|Little Brown Books for |
By Laini Taylor
No one builds worlds as well as Laini Taylor—well not since Tolkien anyway. And now that Karou knows who she truly is, she is plunged headfirst into the broken world of her people, the chimaera. Filled with vengeance and righteous anger, Karou chooses to join her people in the fight against the angels—and against Akiva—in a crucial role. But is her choice to turn her back on love worth it?
The characters in this novel are even more lifelike and vivid than in the first. It is easy to become immersed in the world of Elsewhere while reading about wolves, Naja, Kirin and winged creatures designed by Karou’s artistic hand. From Thiago’s glossy white fur and menacing eyes, to Ziri’s lithe, antelope-human body, to Akiva’s special beauty and glowing red wings, the reader is treated to a kaleidoscope of images that become virtual candy for the imagination. And if the descriptions of the creatures and the world of Elsewhere don’t captivate the reader, then the bloody conflict certainly will. Karou and Akiva, soul mates and lovers in book one, find themselves as sworn enemies in this second installment. For Karou, this means filling Brimstone’s shoes as the new Resurrectionist and trusting Thiago, the wolf she still hates with all her being, but must follow to avenge the deaths of her people. It is a strange situation that places Karou as a sort of voluntary prisoner and amplifies the fact that the need for vengeance now controls her. Akiva, on the other hand, is ready to make amends to Karou, and to cease his killing ways, because “a drop of mercy dilutes a lake of hate.” And while there is truth in this, Karou has not had the benefit of years to heal that brought Akiva to this conclusion—thus, she has sworn to hate him. How much will Karou be willing to endure, and how many angels will she have to kill in order to find any semblance of peace? And if both sides can come to some peace, will the physical marks of Hamas and tattoo marks of the slain on the angels’ hands, be too much of a reminder of atrocities past for the opposing sides to accept one another?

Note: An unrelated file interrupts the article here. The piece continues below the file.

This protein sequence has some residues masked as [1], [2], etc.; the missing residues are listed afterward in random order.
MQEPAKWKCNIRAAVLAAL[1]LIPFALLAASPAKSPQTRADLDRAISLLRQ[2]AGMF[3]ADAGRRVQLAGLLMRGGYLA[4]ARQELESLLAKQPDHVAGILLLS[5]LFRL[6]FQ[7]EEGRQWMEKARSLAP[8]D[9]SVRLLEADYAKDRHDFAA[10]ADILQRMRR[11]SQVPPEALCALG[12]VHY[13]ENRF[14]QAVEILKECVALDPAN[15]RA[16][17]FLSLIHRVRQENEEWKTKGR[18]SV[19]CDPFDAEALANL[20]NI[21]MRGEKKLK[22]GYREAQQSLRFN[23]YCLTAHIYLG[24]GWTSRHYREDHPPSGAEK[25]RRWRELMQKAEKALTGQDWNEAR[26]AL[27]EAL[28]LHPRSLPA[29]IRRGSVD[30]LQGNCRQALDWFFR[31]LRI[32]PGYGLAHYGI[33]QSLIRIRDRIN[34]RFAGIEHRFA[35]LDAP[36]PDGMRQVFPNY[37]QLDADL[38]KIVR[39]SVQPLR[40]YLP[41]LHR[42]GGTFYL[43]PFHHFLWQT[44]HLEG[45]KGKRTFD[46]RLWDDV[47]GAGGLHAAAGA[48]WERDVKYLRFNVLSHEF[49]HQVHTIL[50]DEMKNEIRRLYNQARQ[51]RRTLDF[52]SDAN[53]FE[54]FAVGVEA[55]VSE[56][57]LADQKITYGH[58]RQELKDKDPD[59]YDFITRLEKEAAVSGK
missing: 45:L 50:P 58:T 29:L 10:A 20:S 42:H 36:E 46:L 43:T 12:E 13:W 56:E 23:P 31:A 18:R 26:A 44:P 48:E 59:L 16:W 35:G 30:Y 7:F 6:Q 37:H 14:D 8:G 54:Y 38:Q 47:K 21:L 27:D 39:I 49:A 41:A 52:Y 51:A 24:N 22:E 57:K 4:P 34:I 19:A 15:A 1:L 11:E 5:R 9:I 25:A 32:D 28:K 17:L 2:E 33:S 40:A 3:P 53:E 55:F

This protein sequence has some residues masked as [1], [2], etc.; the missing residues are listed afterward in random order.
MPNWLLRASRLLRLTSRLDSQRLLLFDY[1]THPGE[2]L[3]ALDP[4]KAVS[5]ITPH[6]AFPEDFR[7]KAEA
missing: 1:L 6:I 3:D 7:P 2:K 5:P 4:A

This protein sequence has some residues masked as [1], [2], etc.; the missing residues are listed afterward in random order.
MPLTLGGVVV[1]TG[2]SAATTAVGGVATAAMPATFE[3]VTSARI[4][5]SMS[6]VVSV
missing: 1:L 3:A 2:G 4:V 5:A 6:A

While the conflicts are heavy, bloody, and battles constant, some comic relief is thankfully present via Karou’s BFF Zuzana, now hooked up with Mic from book one. The two provide welcome foils to the newly-sworn-enemies-once-lovers Akiva and Karou. Zuzana and Mic also show an ironic tolerance for the strange creatures and help illustrate the power of music and kindness on the human (and not so human) soul. Perhaps most importantly, these two characters keep the story grounded, and add a human element to the second book which hints at the idea that humans may play a critical role in book three which I am anxiously awaiting…